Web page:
Sysco Is a Solid Company but Be Cautious When Buying Its Shares

NEW YORK (TheStreet) -- Here's food for thought: Houston's Sysco (SYY) is the largest food-service distributor in North America, serving 425,000 customers products from seafood and dairy, to sanitation maintenance and glassware.

I believe Sysco is a very strong company but I have little insight into the current share prospects. Especially in the short term it can often be much easier to predict general business results rather than exact share price oscillations. Instead, I like to come up with a range of reasonableness to determine the present outlook for a firm.

Its shares recently traded near $37.75 and are up 4.6% for the year to date.

According to Morningstar analyst Erin Lash, since 1969 Sysco has acquired more than 150 companies or divisions of companies to expand its footprint, most recently a deal to acquire U.S. Foods, the second-largest player. It's clear that Sysco is growing via expansion. This latest addition would bump the company's combined control of the North American food-service distribution market up to 30% -- serving nearly one out of every three customers.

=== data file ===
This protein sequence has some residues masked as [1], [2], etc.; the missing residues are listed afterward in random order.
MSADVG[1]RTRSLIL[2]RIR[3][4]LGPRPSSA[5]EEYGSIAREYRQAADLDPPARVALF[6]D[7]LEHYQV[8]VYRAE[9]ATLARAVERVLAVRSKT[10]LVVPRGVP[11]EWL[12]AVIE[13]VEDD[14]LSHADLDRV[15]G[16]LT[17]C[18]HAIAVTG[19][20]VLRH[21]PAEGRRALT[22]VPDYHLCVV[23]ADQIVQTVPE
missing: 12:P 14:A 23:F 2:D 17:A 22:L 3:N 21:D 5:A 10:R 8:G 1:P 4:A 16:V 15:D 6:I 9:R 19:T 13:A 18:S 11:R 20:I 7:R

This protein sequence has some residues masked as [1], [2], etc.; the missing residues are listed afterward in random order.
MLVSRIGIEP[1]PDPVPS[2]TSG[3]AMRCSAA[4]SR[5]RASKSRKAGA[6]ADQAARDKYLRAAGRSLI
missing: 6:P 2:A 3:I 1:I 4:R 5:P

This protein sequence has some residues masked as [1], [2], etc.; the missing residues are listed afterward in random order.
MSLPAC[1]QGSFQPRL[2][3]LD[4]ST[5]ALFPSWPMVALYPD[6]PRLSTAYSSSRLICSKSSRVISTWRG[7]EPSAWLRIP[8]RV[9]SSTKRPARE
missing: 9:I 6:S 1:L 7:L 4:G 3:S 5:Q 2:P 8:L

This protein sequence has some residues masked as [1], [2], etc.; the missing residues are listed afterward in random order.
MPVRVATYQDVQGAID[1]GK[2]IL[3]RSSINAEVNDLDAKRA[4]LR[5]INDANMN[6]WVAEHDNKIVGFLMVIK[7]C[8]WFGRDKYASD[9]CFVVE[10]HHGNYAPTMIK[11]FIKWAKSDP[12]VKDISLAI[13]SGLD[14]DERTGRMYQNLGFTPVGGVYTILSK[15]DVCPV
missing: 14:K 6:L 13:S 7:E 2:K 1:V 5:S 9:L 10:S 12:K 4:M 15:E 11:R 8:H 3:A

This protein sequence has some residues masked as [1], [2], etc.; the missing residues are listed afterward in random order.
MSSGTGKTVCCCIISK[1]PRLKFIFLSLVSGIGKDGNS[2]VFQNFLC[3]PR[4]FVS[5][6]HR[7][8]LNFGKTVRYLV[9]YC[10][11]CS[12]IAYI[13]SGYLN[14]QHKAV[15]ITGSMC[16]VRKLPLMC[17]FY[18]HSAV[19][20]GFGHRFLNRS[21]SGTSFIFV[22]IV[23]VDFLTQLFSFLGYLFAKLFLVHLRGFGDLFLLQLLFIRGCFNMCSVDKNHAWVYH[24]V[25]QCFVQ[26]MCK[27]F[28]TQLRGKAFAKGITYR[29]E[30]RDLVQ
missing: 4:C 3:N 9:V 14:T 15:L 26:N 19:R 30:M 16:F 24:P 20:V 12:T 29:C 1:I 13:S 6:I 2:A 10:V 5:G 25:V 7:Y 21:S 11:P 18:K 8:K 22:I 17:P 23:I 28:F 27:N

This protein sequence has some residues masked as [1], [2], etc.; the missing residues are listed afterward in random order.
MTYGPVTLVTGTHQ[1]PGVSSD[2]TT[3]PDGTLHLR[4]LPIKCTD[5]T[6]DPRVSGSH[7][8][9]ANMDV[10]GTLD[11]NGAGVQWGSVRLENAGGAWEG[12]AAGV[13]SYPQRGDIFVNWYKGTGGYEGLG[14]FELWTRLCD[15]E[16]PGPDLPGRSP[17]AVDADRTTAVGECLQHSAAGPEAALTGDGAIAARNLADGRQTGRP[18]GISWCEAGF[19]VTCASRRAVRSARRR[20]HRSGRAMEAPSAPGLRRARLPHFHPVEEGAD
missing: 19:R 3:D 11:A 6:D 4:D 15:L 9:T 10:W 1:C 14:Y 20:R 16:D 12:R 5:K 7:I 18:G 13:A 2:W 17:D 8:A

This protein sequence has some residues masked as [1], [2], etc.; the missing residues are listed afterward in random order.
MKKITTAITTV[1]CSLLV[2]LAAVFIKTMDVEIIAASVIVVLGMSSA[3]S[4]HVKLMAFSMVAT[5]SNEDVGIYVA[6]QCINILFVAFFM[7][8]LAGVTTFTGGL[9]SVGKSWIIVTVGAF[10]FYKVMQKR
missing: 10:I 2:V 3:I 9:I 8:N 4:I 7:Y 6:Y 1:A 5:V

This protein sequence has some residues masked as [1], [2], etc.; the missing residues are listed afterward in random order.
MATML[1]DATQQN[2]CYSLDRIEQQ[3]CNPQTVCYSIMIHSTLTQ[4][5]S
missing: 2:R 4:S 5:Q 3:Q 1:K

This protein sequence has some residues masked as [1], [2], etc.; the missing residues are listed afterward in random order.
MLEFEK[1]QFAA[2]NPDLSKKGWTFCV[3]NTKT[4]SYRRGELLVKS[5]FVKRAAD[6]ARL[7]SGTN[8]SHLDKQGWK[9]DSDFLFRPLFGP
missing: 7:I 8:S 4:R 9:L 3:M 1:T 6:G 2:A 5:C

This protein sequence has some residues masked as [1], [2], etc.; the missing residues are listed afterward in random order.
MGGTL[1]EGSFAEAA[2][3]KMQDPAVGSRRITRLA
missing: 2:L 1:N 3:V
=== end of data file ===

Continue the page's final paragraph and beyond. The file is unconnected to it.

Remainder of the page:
On the good yield front this is also relatively easy to observe. Sysco has a quarterly payout of 29 cents for an annualized yield of 3.1%, fully 1% higher than the average company.

Finally, it may or may not be true that shares are heading higher; it largely depends on the timeframe one is anticipating. As mentioned, I make no such claims as to having special insight in this area. However, we can look to history as a guide along with reasonable expectations moving forward. To illustrate this point, I will use the fundamentals analyzer software tool of F.A.S.T. Graphs.

Below I have included the 15-year chart of earnings and price correlation. Note that Sysco's operating earnings grew by about 7% per year, dividends increased steadily and shares generally traded at a bit of a premium with a normal P/E of 21.4 during this time.

Further, it's important to point out that shares were trading at about 40 times earnings at the beginning of this period as compared to a P/E ratio of about 21 today. As such, we can observe the corresponding performance results. While the business results increased by over 7% per year, the price only appreciated by about 3.5% during this time a direct result of the compressed price-to-earnings ratio. Interestingly, despite the low starting yield, Sysco still provided more income than the S&P 500 index.

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